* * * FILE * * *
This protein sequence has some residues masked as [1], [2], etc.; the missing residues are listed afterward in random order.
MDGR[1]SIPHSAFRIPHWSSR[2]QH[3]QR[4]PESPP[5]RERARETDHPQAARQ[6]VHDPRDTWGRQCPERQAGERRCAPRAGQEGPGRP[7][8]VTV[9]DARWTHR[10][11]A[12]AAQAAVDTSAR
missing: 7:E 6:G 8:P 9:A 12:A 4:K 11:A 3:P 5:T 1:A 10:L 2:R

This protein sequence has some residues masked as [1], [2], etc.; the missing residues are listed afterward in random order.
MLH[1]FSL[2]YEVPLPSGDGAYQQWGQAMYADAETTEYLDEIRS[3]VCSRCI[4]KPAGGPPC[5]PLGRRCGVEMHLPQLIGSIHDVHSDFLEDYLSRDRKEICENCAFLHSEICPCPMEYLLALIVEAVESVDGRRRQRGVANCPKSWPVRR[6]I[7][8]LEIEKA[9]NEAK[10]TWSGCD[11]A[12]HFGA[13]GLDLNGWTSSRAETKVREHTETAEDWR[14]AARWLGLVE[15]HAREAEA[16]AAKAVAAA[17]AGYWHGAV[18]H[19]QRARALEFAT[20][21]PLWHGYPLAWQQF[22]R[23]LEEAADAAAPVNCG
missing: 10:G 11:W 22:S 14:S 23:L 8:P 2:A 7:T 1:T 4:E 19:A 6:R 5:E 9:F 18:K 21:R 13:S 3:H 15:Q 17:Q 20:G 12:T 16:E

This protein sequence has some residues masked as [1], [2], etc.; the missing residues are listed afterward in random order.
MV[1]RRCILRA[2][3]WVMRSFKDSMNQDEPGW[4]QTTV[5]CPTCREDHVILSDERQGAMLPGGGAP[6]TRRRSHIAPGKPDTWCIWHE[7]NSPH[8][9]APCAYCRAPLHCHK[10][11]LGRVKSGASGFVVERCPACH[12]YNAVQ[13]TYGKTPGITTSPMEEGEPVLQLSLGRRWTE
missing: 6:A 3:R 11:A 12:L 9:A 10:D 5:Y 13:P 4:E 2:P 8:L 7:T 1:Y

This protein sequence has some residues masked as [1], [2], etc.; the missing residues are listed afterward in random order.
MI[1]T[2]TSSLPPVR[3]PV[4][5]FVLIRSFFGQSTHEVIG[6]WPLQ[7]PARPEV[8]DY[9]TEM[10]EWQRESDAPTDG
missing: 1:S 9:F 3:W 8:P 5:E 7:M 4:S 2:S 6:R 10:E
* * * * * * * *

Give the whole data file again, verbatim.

This protein sequence has some residues masked as [1], [2], etc.; the missing residues are listed afterward in random order.
MDGR[1]SIPHSAFRIPHWSSR[2]QH[3]QR[4]PESPP[5]RERARETDHPQAARQ[6]VHDPRDTWGRQCPERQAGERRCAPRAGQEGPGRP[7][8]VTV[9]DARWTHR[10][11]A[12]AAQAAVDTSAR
missing: 7:E 6:G 8:P 9:A 12:A 4:K 11:A 3:P 5:T 1:A 10:L 2:R

This protein sequence has some residues masked as [1], [2], etc.; the missing residues are listed afterward in random order.
MLH[1]FSL[2]YEVPLPSGDGAYQQWGQAMYADAETTEYLDEIRS[3]VCSRCI[4]KPAGGPPC[5]PLGRRCGVEMHLPQLIGSIHDVHSDFLEDYLSRDRKEICENCAFLHSEICPCPMEYLLALIVEAVESVDGRRRQRGVANCPKSWPVRR[6]I[7][8]LEIEKA[9]NEAK[10]TWSGCD[11]A[12]HFGA[13]GLDLNGWTSSRAETKVREHTETAEDWR[14]AARWLGLVE[15]HAREAEA[16]AAKAVAAA[17]AGYWHGAV[18]H[19]QRARALEFAT[20][21]PLWHGYPLAWQQF[22]R[23]LEEAADAAAPVNCG
missing: 10:G 11:W 22:S 14:S 23:L 8:P 2:A 7:T 1:T 4:E 19:A 6:R 5:E 9:F 18:K 21:R 13:S 3:H 15:Q 17:Q 20:G 12:T 16:E

This protein sequence has some residues masked as [1], [2], etc.; the missing residues are listed afterward in random order.
MV[1]RRCILRA[2][3]WVMRSFKDSMNQDEPGW[4]QTTV[5]CPTCREDHVILSDERQGAMLPGGGAP[6]TRRRSHIAPGKPDTWCIWHE[7]NSPH[8][9]APCAYCRAPLHCHK[10][11]LGRVKSGASGFVVERCPACH[12]YNAVQ[13]TYGKTPGITTSPMEEGEPVLQLSLGRRWTE
missing: 6:A 3:R 11:A 12:L 9:A 10:D 5:Y 13:P 4:E 2:P 8:L 7:T 1:Y

This protein sequence has some residues masked as [1], [2], etc.; the missing residues are listed afterward in random order.
MI[1]T[2]TSSLPPVR[3]PV[4][5]FVLIRSFFGQSTHEVIG[6]WPLQ[7]PARPEV[8]DY[9]TEM[10]EWQRESDAPTDG
missing: 1:S 9:F 3:W 8:P 5:E 7:M 4:S 2:S 6:R 10:E